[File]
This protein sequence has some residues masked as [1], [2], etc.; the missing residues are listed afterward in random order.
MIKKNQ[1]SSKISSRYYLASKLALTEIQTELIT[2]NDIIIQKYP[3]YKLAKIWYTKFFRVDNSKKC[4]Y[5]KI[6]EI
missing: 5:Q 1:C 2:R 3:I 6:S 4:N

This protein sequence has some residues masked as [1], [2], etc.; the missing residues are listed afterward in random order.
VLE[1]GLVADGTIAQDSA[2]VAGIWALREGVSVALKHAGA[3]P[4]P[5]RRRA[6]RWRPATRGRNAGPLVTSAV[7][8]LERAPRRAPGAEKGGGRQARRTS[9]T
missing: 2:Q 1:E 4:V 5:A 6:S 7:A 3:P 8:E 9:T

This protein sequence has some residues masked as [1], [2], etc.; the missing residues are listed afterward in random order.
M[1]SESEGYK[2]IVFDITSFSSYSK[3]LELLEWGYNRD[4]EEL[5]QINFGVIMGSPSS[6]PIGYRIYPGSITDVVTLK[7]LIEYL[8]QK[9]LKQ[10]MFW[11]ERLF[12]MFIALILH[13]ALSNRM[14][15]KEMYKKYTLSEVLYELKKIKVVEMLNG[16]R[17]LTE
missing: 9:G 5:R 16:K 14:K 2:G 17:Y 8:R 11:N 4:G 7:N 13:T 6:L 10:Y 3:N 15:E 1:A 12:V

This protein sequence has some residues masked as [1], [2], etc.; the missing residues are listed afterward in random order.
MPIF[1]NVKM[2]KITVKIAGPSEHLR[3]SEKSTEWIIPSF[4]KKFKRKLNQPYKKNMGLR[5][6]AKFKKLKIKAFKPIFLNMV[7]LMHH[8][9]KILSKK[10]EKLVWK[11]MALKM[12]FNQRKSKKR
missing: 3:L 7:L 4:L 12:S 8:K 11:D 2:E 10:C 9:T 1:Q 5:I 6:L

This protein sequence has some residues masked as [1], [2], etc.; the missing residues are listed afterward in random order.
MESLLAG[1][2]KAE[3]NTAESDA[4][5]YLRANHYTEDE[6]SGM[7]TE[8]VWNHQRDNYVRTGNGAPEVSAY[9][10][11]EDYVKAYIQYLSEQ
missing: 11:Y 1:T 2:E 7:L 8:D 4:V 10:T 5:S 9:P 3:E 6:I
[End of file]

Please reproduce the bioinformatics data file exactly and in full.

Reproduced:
This protein sequence has some residues masked as [1], [2], etc.; the missing residues are listed afterward in random order.
MIKKNQ[1]SSKISSRYYLASKLALTEIQTELIT[2]NDIIIQKYP[3]YKLAKIWYTKFFRVDNSKKC[4]Y[5]KI[6]EI
missing: 5:Q 1:C 2:R 3:I 6:S 4:N

This protein sequence has some residues masked as [1], [2], etc.; the missing residues are listed afterward in random order.
VLE[1]GLVADGTIAQDSA[2]VAGIWALREGVSVALKHAGA[3]P[4]P[5]RRRA[6]RWRPATRGRNAGPLVTSAV[7][8]LERAPRRAPGAEKGGGRQARRTS[9]T
missing: 2:Q 1:E 4:V 5:A 6:S 7:A 3:P 8:E 9:T

This protein sequence has some residues masked as [1], [2], etc.; the missing residues are listed afterward in random order.
M[1]SESEGYK[2]IVFDITSFSSYSK[3]LELLEWGYNRD[4]EEL[5]QINFGVIMGSPSS[6]PIGYRIYPGSITDVVTLK[7]LIEYL[8]QK[9]LKQ[10]MFW[11]ERLF[12]MFIALILH[13]ALSNRM[14][15]KEMYKKYTLSEVLYELKKIKVVEMLNG[16]R[17]LTE
missing: 9:G 5:R 16:K 14:K 2:G 17:Y 8:R 11:N 4:G 7:N 13:T 6:L 10:Y 3:N 15:E 1:A 12:V

This protein sequence has some residues masked as [1], [2], etc.; the missing residues are listed afterward in random order.
MPIF[1]NVKM[2]KITVKIAGPSEHLR[3]SEKSTEWIIPSF[4]KKFKRKLNQPYKKNMGLR[5][6]AKFKKLKIKAFKPIFLNMV[7]LMHH[8][9]KILSKK[10]EKLVWK[11]MALKM[12]FNQRKSKKR
missing: 3:L 7:L 4:L 12:S 8:K 11:D 2:E 10:C 9:T 1:Q 5:I 6:L

This protein sequence has some residues masked as [1], [2], etc.; the missing residues are listed afterward in random order.
MESLLAG[1][2]KAE[3]NTAESDA[4][5]YLRANHYTEDE[6]SGM[7]TE[8]VWNHQRDNYVRTGNGAPEVSAY[9][10][11]EDYVKAYIQYLSEQ
missing: 11:Y 1:T 2:E 7:L 8:D 4:V 10:T 5:S 9:P 3:E 6:I